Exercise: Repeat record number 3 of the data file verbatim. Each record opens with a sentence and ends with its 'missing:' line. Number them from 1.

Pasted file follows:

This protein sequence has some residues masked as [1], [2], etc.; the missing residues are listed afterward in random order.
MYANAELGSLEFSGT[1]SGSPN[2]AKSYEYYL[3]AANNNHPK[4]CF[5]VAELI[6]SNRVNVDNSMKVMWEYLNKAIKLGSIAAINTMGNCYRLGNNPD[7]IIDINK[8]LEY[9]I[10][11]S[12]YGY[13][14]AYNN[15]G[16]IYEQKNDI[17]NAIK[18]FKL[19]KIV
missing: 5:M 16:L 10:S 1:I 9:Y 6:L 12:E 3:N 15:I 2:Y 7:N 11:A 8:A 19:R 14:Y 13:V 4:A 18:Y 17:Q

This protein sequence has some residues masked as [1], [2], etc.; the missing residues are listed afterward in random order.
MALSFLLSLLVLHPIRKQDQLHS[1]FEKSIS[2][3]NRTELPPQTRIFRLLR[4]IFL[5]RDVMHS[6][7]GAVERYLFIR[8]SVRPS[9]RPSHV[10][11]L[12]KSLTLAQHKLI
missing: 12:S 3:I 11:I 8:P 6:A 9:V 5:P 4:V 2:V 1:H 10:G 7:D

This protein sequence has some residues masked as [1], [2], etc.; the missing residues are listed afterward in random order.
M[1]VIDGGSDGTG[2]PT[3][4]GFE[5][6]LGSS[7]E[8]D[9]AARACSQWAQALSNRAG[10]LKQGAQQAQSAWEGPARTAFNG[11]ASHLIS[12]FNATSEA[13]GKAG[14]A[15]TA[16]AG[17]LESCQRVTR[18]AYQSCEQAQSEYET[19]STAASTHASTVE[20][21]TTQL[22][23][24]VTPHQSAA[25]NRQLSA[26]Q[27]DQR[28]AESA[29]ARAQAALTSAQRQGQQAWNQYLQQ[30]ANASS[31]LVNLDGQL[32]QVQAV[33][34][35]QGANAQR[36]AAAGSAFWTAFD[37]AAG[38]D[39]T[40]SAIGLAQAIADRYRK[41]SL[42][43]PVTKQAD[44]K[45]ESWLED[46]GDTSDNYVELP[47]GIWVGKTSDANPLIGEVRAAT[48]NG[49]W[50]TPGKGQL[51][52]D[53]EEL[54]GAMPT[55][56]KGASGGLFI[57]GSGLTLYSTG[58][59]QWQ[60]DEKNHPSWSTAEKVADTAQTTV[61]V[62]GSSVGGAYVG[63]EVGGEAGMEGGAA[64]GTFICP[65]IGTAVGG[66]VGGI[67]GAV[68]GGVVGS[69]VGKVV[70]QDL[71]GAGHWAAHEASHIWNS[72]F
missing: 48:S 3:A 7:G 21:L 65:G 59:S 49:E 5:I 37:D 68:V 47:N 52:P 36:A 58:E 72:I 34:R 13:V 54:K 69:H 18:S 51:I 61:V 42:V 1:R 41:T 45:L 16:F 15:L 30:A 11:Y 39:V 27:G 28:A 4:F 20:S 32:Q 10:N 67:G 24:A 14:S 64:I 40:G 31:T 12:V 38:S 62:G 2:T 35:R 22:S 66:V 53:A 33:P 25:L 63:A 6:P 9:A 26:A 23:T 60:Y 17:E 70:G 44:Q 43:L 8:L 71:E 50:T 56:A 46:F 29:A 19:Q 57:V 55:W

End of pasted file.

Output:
This protein sequence has some residues masked as [1], [2], etc.; the missing residues are listed afterward in random order.
M[1]VIDGGSDGTG[2]PT[3][4]GFE[5][6]LGSS[7]E[8]D[9]AARACSQWAQALSNRAG[10]LKQGAQQAQSAWEGPARTAFNG[11]ASHLIS[12]FNATSEA[13]GKAG[14]A[15]TA[16]AG[17]LESCQRVTR[18]AYQSCEQAQSEYET[19]STAASTHASTVE[20][21]TTQL[22][23][24]VTPHQSAA[25]NRQLSA[26]Q[27]DQR[28]AESA[29]ARAQAALTSAQRQGQQAWNQYLQQ[30]ANASS[31]LVNLDGQL[32]QVQAV[33][34][35]QGANAQR[36]AAAGSAFWTAFD[37]AAG[38]D[39]T[40]SAIGLAQAIADRYRK[41]SL[42][43]PVTKQAD[44]K[45]ESWLED[46]GDTSDNYVELP[47]GIWVGKTSDANPLIGEVRAAT[48]NG[49]W[50]TPGKGQL[51][52]D[53]EEL[54]GAMPT[55][56]KGASGGLFI[57]GSGLTLYSTG[58][59]QWQ[60]DEKNHPSWSTAEKVADTAQTTV[61]V[62]GSSVGGAYVG[63]EVGGEAGMEGGAA[64]GTFICP[65]IGTAVGG[66]VGGI[67]GAV[68]GGVVGS[69]VGKVV[70]QDL[71]GAGHWAAHEASHIWNS[72]F
missing: 48:S 3:A 7:G 21:L 65:G 59:S 49:E 5:I 37:D 68:V 47:N 52:P 36:A 58:E 72:I 34:R 13:V 54:K 69:H 18:S 51:I 61:V 42:V 1:R 41:T 45:L 16:F 15:L 30:A 11:Y 39:V 27:G 28:A 4:F 20:S 32:Q 10:N 67:G 24:A 14:S 64:I 40:G 31:T 12:V 38:S 62:G 2:T 35:R 22:S 66:V 53:A 33:P 25:L 63:A 6:P 9:A 26:A 23:T 60:Y 17:E 70:G 44:Q 43:L 8:L 71:E 50:T 56:A 46:F 29:A 19:Q 57:V 55:W